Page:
The Lake City Farmers Market was founded in 2002 by the non-profit Neighborhood Farmers Market Alliance (NFMA), with help from the Lake City Chamber and volunteer community stakeholders. The market thrived through 2008, but as the economy fell the market saw a precipitous drop in shopper counts and vendor sales. Since then, market growth has remained flat.



A vendor awaits customers at the Lake City Farmers Market in 2013. (FFLC photo)

Last year, NFMA redesigned the market layout, reactivated the park, added new farmers, and expanded the vendor mix as part of a remediation plan to improve market performance. However, the shopper counts and sales to farmers remained flat. In contrast, other NFMA markets saw significant growth in 2013.

Other concerns about the Lake City location compound the issue. Repeated theft of market equipment and squatting in the market shed and parking lot raised safety concerns for staff throughout the 2013 season. Unless shopper attendance, sales to farmers, and staff safety improve in 2014, the market will be re-located in 2015.

The NFMA has undertaken remediation efforts in other neighborhoods with success. Collaboration with community volunteers and the local business association helped Columbia City’s market thrive despite an adjacent development project. In Magnolia, significant sponsorships, hours of on-site volunteer help and a relocation helped the Magnolia market grow by 25%.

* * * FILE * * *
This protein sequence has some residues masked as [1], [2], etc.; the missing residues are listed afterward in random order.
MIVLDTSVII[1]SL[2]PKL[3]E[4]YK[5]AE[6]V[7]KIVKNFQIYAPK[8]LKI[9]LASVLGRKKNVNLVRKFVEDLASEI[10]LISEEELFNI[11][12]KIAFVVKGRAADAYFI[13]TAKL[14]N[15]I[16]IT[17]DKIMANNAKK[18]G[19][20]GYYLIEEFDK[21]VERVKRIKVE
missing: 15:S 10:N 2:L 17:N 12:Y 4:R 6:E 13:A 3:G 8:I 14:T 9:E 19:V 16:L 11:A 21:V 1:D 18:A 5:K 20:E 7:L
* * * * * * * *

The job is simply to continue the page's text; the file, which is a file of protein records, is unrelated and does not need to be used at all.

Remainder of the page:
A Lake City market vendor sorts greens during the 2013 season. (FFLC photo)

How Can You Help?

  • Complete this Lake City Farmers Market survey (it only takes a few minutes) to help volunteers assess what’s happening at the Lake City market
  • Distribute market signage, fliers, and posters
  • Attend and shop at the market & encourage others to do so
  • Outreach to community groups to advertise the Fresh Bucks (SNAP incentive) program
  • Organize community groups to come to the market each week and put on free kids and cooking events
  • Help with live music booking for the market each week


*Update: To volunteer with the market, please contact

Pancake Breakfast Saturday, April 5th, to benefit Sacajawea Elementary

Hot pancakes are served up at the Lake City Community Center (photo courtesy of LC Lions Club)

Hot pancakes served at the Lake City Community Center (photo courtesy of LC Lions Club)

The Lake City Lions Club is hosting a Pancake Breakfast at the Lake City Community Center this Saturday, April 5 from 9:00-11:00 a.m.  This fundraiser will benefit Sacajawea Elementary. All money raised goes directly to the school, which plans to use the money to offset the cost of science camp for 4th & 5th grade students.


The Lions Club hosts similar events for all Lake City-area elementary schools throughout the year, including: Olympic Hills, Sacajawea and John Rogers. The Lions provide the venue, food and all the cooking. This Saturday, look for 3rd and 4th graders from Sacajawea to also be hard at work, as they’ve volunteered to help bus tables and serve as waitstaff.